The steel catwalks were seemingly flimsy, but he trusted them. He approached the single largest pipe at the end of the row and followed the path of its contents as they blasted out of the pipe and onto the angled cement slab, flowing into the huge pool below. The emergency hatch was directly beneath the stream of that aqueduct, built into the concrete slab the deluge so violently tried to pummel into nothing.

The concrete ledge was well below the scaffolding Manny occupied, so he had installed a ladder to help him come and go with ease. He scrambled down the ladder and pressed himself up against the edge of ledge. Even being as far as possible away, the spray from the splashing water still misted around him thoroughly. He reached into his shirt and removed the Vodaphobe from the safety of its locket, and immediately the mist was forced away from his face.

Inching forward a tiny step at a time, he approached the plume of water, which slowly split into two streams as it reacted with the field produced by the Vodaphobe. The huge volume of moving water danced against the edge of its boundary in a perfect sphere of maelstrom. Manny’s foot hit something hard and metal; the hatch. He bent down, twisted the wheel handle, and lifted the door. The climb inside was always awkward since the first few rungs of the wireframe footholds were missing, but he managed to find the first one that was still strong and pulled the hatch door shut behind him, sealing it tight.

When he reached the floor of his cramped space he yanked the cord for the light and was greeted with the warmth of the small yellow bulb. It illuminated the prison cell of a room, throwing shadows off the cot and desk Manny rigged together. A few books cluttered the otherwise empty shelves, and the desk was bare except for small wadded pieces of scrap paper, and a thick, black envelope adorned with two bright rings.

“What the hell?” Manny whispered to no one.

He crossed to the desk and picked up the foreign envelope, having never seen it before in his life. His fingers trembled around the message, as if he could still feel the presence of the intruder who left it, lingering in the air.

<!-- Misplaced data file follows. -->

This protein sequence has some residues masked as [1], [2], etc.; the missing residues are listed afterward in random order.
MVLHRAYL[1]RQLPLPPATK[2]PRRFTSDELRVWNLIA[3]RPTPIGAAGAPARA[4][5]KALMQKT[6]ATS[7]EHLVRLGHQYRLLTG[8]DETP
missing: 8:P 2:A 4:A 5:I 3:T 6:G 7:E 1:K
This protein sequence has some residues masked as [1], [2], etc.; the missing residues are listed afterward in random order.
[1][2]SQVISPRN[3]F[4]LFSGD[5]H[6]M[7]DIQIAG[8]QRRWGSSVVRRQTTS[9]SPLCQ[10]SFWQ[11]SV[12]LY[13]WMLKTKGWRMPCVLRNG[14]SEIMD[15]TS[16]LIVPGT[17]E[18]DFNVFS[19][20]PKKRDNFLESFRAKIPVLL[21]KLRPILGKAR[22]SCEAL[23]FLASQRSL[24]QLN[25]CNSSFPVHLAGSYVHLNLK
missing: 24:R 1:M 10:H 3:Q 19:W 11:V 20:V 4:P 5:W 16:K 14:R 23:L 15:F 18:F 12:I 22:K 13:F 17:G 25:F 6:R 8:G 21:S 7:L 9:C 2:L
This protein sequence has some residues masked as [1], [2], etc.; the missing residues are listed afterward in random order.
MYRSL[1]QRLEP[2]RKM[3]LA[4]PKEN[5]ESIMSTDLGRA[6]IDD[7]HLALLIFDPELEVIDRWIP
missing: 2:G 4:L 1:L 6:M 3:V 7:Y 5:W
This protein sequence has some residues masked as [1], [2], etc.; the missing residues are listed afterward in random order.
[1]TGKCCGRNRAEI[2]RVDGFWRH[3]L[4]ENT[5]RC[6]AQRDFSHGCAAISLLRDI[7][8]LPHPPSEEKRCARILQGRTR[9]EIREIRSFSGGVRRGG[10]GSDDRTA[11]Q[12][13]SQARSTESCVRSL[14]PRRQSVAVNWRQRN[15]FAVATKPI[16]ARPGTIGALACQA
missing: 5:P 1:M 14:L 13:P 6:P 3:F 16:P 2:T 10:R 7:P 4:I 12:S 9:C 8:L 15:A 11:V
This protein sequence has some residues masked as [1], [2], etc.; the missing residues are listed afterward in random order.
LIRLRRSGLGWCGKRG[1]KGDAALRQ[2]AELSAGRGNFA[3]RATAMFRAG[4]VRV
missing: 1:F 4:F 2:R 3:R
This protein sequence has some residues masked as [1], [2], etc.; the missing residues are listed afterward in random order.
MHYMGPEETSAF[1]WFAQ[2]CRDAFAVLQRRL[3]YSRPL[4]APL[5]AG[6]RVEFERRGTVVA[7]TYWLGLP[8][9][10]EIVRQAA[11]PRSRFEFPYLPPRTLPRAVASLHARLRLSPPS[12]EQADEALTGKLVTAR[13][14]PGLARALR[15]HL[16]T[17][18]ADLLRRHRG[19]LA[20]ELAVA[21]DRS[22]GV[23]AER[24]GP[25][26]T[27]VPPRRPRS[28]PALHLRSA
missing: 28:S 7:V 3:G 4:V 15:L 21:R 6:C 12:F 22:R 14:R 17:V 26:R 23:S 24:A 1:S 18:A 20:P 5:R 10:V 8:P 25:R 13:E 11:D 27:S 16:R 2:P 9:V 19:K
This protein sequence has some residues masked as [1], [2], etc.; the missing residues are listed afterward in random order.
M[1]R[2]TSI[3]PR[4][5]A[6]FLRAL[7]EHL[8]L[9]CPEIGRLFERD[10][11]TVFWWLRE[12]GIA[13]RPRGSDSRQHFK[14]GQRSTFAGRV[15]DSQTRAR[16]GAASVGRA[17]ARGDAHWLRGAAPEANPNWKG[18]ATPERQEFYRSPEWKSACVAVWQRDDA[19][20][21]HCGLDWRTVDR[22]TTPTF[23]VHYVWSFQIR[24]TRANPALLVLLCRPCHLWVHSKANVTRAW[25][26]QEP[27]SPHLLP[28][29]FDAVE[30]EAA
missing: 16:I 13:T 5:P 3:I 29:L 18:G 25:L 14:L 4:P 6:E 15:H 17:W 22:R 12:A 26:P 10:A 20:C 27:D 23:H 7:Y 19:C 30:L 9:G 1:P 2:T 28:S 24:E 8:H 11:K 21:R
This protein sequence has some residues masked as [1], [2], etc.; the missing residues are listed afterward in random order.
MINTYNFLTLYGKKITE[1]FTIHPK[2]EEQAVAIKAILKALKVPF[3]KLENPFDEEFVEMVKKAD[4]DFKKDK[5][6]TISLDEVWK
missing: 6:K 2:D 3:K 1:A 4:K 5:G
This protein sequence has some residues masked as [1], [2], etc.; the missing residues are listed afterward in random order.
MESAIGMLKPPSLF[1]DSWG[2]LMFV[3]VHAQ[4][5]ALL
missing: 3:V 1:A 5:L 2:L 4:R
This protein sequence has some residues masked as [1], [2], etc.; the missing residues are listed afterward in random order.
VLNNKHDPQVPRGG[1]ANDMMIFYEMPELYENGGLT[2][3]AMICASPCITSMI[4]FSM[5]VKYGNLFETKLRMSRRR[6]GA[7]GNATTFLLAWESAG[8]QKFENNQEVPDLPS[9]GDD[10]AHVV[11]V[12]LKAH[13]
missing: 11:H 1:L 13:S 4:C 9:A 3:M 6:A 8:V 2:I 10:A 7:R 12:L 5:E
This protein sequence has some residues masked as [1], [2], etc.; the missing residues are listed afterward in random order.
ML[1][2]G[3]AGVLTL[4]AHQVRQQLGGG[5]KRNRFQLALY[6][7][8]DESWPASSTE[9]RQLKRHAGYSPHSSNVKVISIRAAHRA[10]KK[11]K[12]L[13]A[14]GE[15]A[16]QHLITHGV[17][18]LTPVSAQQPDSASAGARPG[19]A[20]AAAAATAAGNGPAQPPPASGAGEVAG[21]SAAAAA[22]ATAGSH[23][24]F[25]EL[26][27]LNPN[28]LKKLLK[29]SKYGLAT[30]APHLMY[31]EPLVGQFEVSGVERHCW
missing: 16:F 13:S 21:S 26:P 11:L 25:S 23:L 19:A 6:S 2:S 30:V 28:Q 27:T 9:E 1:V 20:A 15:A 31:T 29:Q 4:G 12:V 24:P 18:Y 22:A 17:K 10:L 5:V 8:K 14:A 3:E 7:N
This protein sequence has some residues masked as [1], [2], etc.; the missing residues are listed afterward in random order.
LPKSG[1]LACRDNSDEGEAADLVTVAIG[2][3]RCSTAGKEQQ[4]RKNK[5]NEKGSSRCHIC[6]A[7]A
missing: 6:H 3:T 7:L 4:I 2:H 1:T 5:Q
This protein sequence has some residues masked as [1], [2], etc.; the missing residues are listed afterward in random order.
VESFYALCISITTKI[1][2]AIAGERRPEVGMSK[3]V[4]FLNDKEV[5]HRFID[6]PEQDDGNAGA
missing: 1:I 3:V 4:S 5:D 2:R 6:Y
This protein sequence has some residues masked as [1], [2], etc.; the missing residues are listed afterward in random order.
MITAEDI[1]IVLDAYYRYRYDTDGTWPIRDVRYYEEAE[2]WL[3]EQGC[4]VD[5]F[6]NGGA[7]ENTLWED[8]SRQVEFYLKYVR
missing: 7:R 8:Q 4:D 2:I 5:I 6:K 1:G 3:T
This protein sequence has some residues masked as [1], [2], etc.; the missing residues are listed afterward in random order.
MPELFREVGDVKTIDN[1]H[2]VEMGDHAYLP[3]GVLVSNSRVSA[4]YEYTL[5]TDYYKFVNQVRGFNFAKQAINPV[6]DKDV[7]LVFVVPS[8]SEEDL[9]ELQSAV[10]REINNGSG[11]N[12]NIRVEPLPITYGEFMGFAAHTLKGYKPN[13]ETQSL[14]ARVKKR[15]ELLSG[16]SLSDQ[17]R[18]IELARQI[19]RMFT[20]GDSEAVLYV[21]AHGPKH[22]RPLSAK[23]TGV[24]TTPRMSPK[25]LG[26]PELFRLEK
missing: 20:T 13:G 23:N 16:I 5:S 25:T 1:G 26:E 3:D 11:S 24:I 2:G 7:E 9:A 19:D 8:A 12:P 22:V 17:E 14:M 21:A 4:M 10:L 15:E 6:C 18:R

Someone actually found his sanctuary? And, even more surprisingly, left him mail?

He tore open the velvetesque paper, uncertainty coursing through him. Inside were two pieces of the same cloth like black paper; the first had a weird symbol at the top of the page, and underneath was an address Manny was all too familiar with. It was the building where he first received the Vodaphobe from Elias. The old man’s home. Below the printed address, someone had scribbled the word ‘Midnight’.

Alright, that’s strange. What good would it do to visit him in the middle of the night? Was the invitation even from Elias? Probably not; he hadn’t seen the man in weeks, and besides giving him the Vodaphobe, Elias showed no other hospitality to him beyond a kind word and reliable ear.

Manny flipped to the second page of the letter and found a complex geometrical shape, that seemed to sink into the page itself, and rise out like an object he could pluck from the page. He was transfixed by the amazing image for a moment before something clicked in his mind, and it returned to a flat, blank image on the black paper.

Well, that’s stranger still. Whoever sent this must be serious —

He cut off the train of thought abruptly while an explosion of information filled his imagination. He could see it in his mind’s eye; the front steps of the building Elias always emerged from in the mornings and returned to at night, the interior lobby’s layout down to the square footage. The blueprint of the entire building was unfurling within his mind.

His heart quickened and his blood pumped cold within his veins. He couldn’t slow his breathing; he felt like he just ran a marathon. The shock of the clarity of the vast knowledge and its foreign origin made Manny physically ill. He stared at the now innocuous image in his hand; could it really have given him all that knowledge, so quickly?

Elias’s condo burst to life in his mind’s eye. He knew its floor plan as well as he knew the sewer system. Whoever left him the letter meant for him to visit Elias at midnight that evening, and had given him everything he would need to find it and get in undetected.

It must be important that Manny show up. He’d hate to disappoint his host.